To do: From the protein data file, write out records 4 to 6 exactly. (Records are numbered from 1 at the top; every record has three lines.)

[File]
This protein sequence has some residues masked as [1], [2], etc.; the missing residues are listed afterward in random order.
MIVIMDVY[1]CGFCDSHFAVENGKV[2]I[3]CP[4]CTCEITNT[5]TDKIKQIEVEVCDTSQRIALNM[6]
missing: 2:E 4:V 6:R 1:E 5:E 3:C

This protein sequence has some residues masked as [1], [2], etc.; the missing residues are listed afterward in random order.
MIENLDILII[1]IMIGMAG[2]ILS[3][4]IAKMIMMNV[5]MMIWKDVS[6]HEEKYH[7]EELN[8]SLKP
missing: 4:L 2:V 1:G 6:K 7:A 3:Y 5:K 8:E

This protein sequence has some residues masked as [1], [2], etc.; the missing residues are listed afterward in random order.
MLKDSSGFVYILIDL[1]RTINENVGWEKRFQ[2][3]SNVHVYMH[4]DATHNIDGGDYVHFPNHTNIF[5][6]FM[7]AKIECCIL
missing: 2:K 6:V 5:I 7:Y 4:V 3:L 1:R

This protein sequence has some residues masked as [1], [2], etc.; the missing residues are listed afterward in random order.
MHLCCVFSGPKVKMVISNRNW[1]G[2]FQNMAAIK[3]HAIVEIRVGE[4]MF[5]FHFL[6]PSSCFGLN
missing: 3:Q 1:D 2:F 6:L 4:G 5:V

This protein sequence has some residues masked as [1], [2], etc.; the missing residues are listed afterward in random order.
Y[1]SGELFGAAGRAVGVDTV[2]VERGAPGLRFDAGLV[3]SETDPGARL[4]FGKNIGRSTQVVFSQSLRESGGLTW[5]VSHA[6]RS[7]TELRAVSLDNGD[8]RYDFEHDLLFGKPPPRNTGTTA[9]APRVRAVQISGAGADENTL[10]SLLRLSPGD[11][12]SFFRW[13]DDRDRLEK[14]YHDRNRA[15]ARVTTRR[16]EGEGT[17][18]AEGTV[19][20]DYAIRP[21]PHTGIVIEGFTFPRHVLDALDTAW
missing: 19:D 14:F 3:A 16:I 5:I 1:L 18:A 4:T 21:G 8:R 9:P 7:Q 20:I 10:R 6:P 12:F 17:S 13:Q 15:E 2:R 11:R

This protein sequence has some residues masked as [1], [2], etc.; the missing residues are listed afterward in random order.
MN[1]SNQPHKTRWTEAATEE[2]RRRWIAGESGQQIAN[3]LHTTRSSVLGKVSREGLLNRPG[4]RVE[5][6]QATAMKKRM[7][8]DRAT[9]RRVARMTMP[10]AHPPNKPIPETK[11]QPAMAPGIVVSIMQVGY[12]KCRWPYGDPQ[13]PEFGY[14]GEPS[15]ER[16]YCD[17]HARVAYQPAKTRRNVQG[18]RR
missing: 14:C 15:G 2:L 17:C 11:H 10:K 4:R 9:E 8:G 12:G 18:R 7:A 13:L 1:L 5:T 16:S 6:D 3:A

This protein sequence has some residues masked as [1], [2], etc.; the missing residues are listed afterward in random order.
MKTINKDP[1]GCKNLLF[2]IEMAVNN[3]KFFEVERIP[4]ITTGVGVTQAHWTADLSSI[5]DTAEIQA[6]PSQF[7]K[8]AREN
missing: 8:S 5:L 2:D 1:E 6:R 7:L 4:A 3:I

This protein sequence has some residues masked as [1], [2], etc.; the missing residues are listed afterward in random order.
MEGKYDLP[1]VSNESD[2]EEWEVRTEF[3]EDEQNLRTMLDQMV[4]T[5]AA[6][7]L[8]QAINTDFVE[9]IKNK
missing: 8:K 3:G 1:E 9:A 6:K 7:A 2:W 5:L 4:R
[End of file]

This protein sequence has some residues masked as [1], [2], etc.; the missing residues are listed afterward in random order.
MHLCCVFSGPKVKMVISNRNW[1]G[2]FQNMAAIK[3]HAIVEIRVGE[4]MF[5]FHFL[6]PSSCFGLN
missing: 3:Q 1:D 2:F 6:L 4:G 5:V

This protein sequence has some residues masked as [1], [2], etc.; the missing residues are listed afterward in random order.
Y[1]SGELFGAAGRAVGVDTV[2]VERGAPGLRFDAGLV[3]SETDPGARL[4]FGKNIGRSTQVVFSQSLRESGGLTW[5]VSHA[6]RS[7]TELRAVSLDNGD[8]RYDFEHDLLFGKPPPRNTGTTA[9]APRVRAVQISGAGADENTL[10]SLLRLSPGD[11][12]SFFRW[13]DDRDRLEK[14]YHDRNRA[15]ARVTTRR[16]EGEGT[17][18]AEGTV[19][20]DYAIRP[21]PHTGIVIEGFTFPRHVLDALDTAW
missing: 19:D 14:F 3:A 16:I 5:I 1:L 18:A 4:T 21:G 8:R 9:P 7:Q 20:I 10:R 6:P 12:F 17:S 13:Q 15:E 2:R 11:R

This protein sequence has some residues masked as [1], [2], etc.; the missing residues are listed afterward in random order.
MN[1]SNQPHKTRWTEAATEE[2]RRRWIAGESGQQIAN[3]LHTTRSSVLGKVSREGLLNRPG[4]RVE[5][6]QATAMKKRM[7][8]DRAT[9]RRVARMTMP[10]AHPPNKPIPETK[11]QPAMAPGIVVSIMQVGY[12]KCRWPYGDPQ[13]PEFGY[14]GEPS[15]ER[16]YCD[17]HARVAYQPAKTRRNVQG[18]RR
missing: 14:C 15:G 2:L 17:C 11:H 10:K 4:R 9:E 8:G 12:G 18:R 7:A 13:L 1:L 5:T 16:S 6:D 3:A